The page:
“Directly the push began, a hellish fire from machine guns and rifles opened from the trenches but some of the attackers got in.

“However, in charging the trenches they had bombers and machine guns placed in the angles and they could not maintain themselves.

“The brigade on our right never got within a mile of the hill to support us, so the attack failed and we all breeched on the edge of the plateau and awaited reinforcements provided by the infantry.

“I collected stragglers from the brigade accounting to some 50 men and held to 3.30am.

“Some infantry then appeared and took over the line.

Colonel Grenfell of the Berks having sent word that he had retreated to the line of infantry trenches previously crossed in the attack.

I marched the remainder back there and then on the cover of the hills from where the second attack had started, where I found a field general dressing station.

“Our casualties were very large.”

The casualties were indeed very large – seven officers and 119 men had been lost.

What exactly happened to Sergeant HF (Fred) Hansford is not known.

However, the officer commanding his troop, Douglas Pass was wounded and captured by the Turks.

Later on after the war, Troyte Bullock recalled that during the action on August 21.

Lieutenant Colonel Bullock adds: “We reached our advanced trench a very deep one which gave such good cover that there was a slight delay in getting over it.

“‘A’ Squadron was leading, and this was the last I saw of Douglas Pass from some years, as he was hit soon after and taken prisoner.”

One can perhaps surmise that Fred Hansford may well have been one of those who was killed following Douglas Pass going over the top.

What was left of the Dorset Yeomanry stayed in Gallipoli until they were evacuated October, 1915, and the machine guns sections stayed right until the successful evacuation in January, 1916.

Those members of the regiment who had stayed in Egypt with their horses, together with the survivors from Gallipoli went on to take part in the campaign in Palestine against the Turks.

They even took part in famous cavalry charge at the Battle of Agagia in February, 1916.

The Dardanelles campaign had been a disaster. Almost nothing had been achieved, the straits had not been opened, Constantinople had not been taken and Turkey remained very much in the war now bolstered with an important victory against the Allies.

In total the British and their allies had more than 56,000 dead and 124,000 wounded. Sergeant HF Hansford was just one of the 34,072 British dead.

His very young widow Susan Mabel Hansford went on to remarry a Thomas Charles Marsh in Bradpole Church on December 31, 1919.

She lived until 1982 and died in Cheltenham, Gloucestershire at the age of 86. Fred Hansford’s name went on to panel 17 or 18 on the Cape Helles memorial in Turkey for soldiers missing presumed dead from the Gallipoli campaign who have no known grave.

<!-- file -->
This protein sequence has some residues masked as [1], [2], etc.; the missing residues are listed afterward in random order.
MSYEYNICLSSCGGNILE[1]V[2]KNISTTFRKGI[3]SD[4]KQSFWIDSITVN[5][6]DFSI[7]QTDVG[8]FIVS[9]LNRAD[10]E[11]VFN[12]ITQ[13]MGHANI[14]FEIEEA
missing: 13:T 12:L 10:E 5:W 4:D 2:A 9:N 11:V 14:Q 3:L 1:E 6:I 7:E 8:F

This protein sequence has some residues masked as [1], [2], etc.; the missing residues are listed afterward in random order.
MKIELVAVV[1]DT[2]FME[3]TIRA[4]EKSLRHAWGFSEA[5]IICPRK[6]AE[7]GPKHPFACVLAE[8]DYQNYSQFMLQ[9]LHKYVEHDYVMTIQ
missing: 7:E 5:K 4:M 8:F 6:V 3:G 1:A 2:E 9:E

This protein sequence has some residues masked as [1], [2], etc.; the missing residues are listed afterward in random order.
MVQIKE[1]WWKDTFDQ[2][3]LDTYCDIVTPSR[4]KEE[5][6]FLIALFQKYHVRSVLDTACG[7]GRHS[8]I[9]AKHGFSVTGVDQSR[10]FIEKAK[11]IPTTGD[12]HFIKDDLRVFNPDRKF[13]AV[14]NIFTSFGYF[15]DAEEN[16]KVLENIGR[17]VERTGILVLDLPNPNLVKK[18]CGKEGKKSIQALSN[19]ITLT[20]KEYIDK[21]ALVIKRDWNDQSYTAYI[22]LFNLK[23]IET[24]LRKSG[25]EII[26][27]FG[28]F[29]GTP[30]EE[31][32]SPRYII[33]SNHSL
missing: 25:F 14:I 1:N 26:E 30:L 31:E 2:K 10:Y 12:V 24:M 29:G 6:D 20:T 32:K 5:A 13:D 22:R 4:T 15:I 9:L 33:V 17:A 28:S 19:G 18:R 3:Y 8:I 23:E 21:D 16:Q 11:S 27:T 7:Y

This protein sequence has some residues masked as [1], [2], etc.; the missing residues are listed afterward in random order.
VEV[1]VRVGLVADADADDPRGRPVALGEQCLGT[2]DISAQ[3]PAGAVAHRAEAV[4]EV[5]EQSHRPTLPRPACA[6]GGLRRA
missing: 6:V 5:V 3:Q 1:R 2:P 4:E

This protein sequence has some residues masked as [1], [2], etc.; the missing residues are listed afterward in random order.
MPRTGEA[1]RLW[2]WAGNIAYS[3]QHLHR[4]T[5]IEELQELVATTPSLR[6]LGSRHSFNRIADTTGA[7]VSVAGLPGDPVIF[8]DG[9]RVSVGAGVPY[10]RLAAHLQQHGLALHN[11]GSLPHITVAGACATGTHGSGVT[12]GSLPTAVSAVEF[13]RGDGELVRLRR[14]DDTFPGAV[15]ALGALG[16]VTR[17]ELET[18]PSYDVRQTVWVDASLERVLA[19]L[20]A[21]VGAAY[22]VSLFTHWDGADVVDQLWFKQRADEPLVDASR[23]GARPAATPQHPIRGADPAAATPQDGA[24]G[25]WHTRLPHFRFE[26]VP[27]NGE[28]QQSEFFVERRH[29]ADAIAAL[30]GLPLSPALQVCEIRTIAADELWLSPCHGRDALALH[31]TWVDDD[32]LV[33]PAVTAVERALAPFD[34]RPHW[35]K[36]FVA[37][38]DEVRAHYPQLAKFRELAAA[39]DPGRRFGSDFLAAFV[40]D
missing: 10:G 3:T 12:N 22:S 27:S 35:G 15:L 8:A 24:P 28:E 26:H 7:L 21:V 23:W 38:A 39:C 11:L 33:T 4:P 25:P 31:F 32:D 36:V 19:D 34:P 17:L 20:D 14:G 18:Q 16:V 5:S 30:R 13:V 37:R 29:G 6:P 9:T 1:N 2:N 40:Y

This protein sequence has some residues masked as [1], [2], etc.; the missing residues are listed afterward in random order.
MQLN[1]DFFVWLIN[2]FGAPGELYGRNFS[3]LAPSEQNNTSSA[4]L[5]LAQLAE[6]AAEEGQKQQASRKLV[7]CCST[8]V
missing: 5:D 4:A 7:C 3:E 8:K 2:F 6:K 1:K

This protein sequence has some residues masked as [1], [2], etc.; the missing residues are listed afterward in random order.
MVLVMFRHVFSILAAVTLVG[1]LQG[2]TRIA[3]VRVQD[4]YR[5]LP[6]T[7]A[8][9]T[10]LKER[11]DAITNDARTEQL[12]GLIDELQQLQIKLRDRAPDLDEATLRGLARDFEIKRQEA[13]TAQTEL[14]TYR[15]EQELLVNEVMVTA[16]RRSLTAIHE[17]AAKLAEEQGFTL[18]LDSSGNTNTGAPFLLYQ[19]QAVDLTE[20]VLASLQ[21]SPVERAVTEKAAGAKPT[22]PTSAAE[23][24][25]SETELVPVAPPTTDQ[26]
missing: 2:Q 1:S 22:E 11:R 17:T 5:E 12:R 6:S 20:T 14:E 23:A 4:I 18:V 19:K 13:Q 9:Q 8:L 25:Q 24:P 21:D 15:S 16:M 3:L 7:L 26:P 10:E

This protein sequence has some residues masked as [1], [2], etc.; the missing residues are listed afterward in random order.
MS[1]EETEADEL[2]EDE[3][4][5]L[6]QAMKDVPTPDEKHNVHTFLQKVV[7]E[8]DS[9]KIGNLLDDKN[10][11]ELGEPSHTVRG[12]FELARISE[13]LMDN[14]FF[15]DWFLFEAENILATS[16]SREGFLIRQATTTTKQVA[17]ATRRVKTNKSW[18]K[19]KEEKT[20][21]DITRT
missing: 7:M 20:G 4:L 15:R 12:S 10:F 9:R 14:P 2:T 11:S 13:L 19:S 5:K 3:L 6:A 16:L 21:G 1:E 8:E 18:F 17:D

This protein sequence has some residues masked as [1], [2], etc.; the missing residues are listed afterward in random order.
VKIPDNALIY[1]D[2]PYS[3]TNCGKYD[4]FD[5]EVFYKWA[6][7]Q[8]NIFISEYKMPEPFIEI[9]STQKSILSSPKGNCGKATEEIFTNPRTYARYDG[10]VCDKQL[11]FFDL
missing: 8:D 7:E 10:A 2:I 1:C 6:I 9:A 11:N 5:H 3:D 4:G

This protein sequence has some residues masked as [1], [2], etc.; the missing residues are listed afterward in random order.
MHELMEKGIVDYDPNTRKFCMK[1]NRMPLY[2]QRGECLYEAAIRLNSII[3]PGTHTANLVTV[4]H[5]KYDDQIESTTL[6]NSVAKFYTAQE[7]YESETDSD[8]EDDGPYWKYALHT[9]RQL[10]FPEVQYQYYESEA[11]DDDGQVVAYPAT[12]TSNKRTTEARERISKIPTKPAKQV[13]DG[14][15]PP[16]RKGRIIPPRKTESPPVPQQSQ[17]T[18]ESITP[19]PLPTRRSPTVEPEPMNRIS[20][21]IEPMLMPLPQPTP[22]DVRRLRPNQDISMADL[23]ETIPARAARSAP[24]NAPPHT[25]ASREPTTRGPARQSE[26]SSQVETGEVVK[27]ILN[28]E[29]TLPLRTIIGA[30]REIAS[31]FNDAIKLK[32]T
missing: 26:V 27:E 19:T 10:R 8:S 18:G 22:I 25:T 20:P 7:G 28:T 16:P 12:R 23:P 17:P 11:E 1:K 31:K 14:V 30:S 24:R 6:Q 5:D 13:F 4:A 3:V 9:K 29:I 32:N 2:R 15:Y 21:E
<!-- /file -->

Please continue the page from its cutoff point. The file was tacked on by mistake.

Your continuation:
The memorial was unveiled in 1924.

Fred’s name also went on to the memorial in Powerstock Church and one in Powerstock School.

There are still questions left answered and answers waiting to be found.

Is there a definitive photograph to be found of Sergeant HF (Fred) Hansford?

Also, did Captain Douglas Pass see what happened to Fred on August 21, 1915?

In the old school log book there is a reference to a Powerstock school ‘War Memorial’ being unveiled? But where is it now? Can anybody remember the Hansford’s butchery in Powerstock?

What became of his family?

Major General WE Peyton who commanded the 2nd Mounted Division was to write of the Dorset Yeomanry.

He says: “For Dorsetshire August 21st, 1915 and February 26th, 1916 should be anniversaries to remember in connection with their County Yeomanry.

“A more gallant and splendid lot of officers and men I can never hope to have under my command.”


Colin Parr, curator of Dorchester’s Military Keep Museum, says this is a picture of a Hansford but doubts it is Fred. He thinks it was taken in Egypt between late April and June 1915. Mr Parr said: “I have slight doubts it is the right Hansford because Sergeant HF Hansford was killed in action on August 21 1915 at Hill 70 known as Scimitar Hill in Gallipoli. The chap in this picture is not wearing stripes and so this is where my doubts come into play.

“It is unlikely that a Private would be promoted to Sergeant in the field in a matter of a few months but having said that the losses were massive especially on August 21, 1915, and so up until that point there is a chance that the chap in the photograph may have assumed the rank of Sergeant if he was the only non-commissioned officer left in his platoon.”